I recently had a situation arise that made me take a look at quality score beyond the keyword level. I needed to understand what changes at different levels could actually do to affect the performance of my account as a whole, beyond the mere assumption that everything will have an effect on everything. The need for this understanding stemmed from having campaigns within an account that are completely unrelated and managed by different individuals. This isn’t the first time I’ve run into this either. Sometimes we have different employees working on shared accounts and I’ve also been a part of different agencies working within one account in the past as well. What I was after, is knowing the worst-case scenario; with two people managing different campaigns within one account, what would happen if one of those individuals were to mess their campaign up from a performance standpoint? I’ll answer this at the end of this post. In the meantime, here is an outline of my journey to find that answer.

So here began the search for the mythological account level Quality Score. Does it actually exist? The answer is yes. The problem is, there isn’t a lot of information about it. Believe me, I went back through all of the Google supplied study documents for their certification tests and couldn’t find one reference to an Account Level Quality Score. I also don’t recall a single question in taking the cert test that referenced account level quality score. It makes me wonder why Google is so hush-hush on something that I think is a fairly important piece of information. One thing those materials do define is Quality Score as a whole:

Quality Score is the basis for measuring the quality of your keyword and ad and determining your cost-per-clicks (CPCs). Quality Score is determined by your keyword’s clickthrough rate (CTR), relevance of your ad text, historical keyword performance, and other relevancy factors. The higher your Quality Score, the lower the price you’ll pay per click.

No mention of account level there, just keywords and ads. I had to continue my search elsewhere, digging through the depths of the AdWords Help Forum. I was able to find two references to an account level quality score from a Google employee. Turns out, both instances were written by the same employee, “AdWordsPro Sarah.” Feel free to read article one about testing keywords for products with low traffic and article two, which answers a question about degraded account quality score. Here is the most informative quote from the articles, one that proves the unicorn exists:

If you test a large number of keywords and they don’t perform well, they start to drag down your account Quality Score. And, to make matter worse, having a low account Quality Score, makes it harder to introduce new keywords (they tend to start with a lower Quality Score in a low Quality account). To avoid this, I recommend that low performing keywords be deleted immediately. If you have 100-200 impressions and no clicks, its time to think about deleting. If you have 200-300, it really is time. Advertisers tend to think if they wait just a little longer, a click will come. However, while they wait, the keyword drags down the account. If you want to test a lot of keywords, you have to be willing to give the non performers the ax.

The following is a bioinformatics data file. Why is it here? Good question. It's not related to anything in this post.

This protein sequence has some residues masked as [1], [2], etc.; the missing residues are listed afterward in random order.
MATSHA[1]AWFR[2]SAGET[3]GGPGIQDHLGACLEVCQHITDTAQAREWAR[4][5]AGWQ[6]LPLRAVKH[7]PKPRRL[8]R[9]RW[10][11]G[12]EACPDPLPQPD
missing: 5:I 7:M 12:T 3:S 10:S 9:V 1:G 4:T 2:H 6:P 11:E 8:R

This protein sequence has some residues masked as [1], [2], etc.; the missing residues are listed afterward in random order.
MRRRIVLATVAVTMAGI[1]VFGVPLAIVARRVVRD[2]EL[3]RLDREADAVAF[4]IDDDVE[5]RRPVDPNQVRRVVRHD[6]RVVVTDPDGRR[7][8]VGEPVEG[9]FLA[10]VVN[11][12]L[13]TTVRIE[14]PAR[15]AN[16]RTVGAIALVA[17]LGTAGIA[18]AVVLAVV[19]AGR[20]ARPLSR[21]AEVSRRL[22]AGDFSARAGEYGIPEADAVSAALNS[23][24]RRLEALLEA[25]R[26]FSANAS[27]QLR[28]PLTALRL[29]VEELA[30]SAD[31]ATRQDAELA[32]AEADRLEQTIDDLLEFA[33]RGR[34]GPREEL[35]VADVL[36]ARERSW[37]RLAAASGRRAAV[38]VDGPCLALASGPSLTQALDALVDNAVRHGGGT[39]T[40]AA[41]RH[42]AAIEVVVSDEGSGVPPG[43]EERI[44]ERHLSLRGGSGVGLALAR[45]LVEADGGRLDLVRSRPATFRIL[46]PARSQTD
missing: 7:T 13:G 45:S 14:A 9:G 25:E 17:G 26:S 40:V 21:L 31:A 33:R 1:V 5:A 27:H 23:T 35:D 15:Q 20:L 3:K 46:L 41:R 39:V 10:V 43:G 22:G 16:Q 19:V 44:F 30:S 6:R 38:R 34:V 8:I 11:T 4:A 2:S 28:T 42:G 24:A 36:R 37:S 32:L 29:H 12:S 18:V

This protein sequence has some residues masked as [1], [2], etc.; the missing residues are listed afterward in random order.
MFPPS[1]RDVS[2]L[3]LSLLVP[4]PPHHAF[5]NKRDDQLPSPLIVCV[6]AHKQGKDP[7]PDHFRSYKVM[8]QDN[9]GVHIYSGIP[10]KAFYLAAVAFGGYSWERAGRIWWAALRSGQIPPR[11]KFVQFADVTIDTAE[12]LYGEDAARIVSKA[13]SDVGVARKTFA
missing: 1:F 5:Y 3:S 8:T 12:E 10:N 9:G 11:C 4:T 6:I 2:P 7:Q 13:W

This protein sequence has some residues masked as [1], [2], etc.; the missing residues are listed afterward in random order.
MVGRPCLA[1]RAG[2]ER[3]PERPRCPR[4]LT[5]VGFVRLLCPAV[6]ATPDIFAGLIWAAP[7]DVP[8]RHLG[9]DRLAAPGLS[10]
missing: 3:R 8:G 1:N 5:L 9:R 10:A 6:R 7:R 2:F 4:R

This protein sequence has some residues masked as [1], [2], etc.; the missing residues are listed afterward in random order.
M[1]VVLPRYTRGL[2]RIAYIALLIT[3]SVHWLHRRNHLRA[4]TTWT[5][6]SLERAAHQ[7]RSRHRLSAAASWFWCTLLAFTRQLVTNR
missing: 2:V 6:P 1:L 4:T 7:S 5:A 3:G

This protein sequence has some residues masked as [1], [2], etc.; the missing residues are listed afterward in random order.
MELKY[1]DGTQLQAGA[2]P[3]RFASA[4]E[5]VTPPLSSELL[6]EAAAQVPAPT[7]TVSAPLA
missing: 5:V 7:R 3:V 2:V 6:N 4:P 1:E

You can make your own decision about deleting your poor performing keywords but I don’t necessarily think it’s bad advice. What’s the most important thing to understand is that the things you do within your account can have a negative effect on the account as a whole (beyond the obvious). I feel it’s often easy to disassociate one campaign from the next within an account but it’s extremely important to always consider what your doing within an account and to evaluate every decision you make at an account level.

If you have 5 campaigns that are running smoothly and one that is terrible, what purpose does the terrible campaign serve? Can you delete keywords, ads, adgroups, or even the campaign as a whole? Is it worth keeping around, knowing it could have a negative effect on the campaigns that are actually working? Could the “good” campaigns be better if it were gone? These are the questions you should be asking yourself when looking at your account as a whole. Keep in mind that these are the same questions you should be asking yourself regardless of how granular you are analyzing your account performance. The strategy shouldn’t change from keyword level to account level. You should ALWAYS be filtering yourself for relevance and always be structuring your accounts with purpose.

When it’s all said and done, the definition for quality score listed above is probably very similar to the (unknown) definition of account level quality score. If you do the things at the keyword level to make your account perform optimally, you shouldn’t have to worry about your account dragging new keyword additions down. With that said, it wouldn’t hurt to take a good hard look at your account as a whole every once in a while. Sometimes when you are focused on things at a more granular level it can be easy to lose track of things from a more broad perspective.

So to answer my original question, if two people are managing different campaigns within the same account and one were to perform terribly what would happen? To put it simply, what one does effects the other. If you want the account to perform well as a whole, it’s best that all the individual parts are working optimally. Sharing accounts can be difficult but when it isn’t avoidable, it’s best that all parties involved understand the relationship. There really isn’t a definitive solution on how to work it out because every shared situation is going to be different but my best advice is to coordinate and help each other out as much as possible.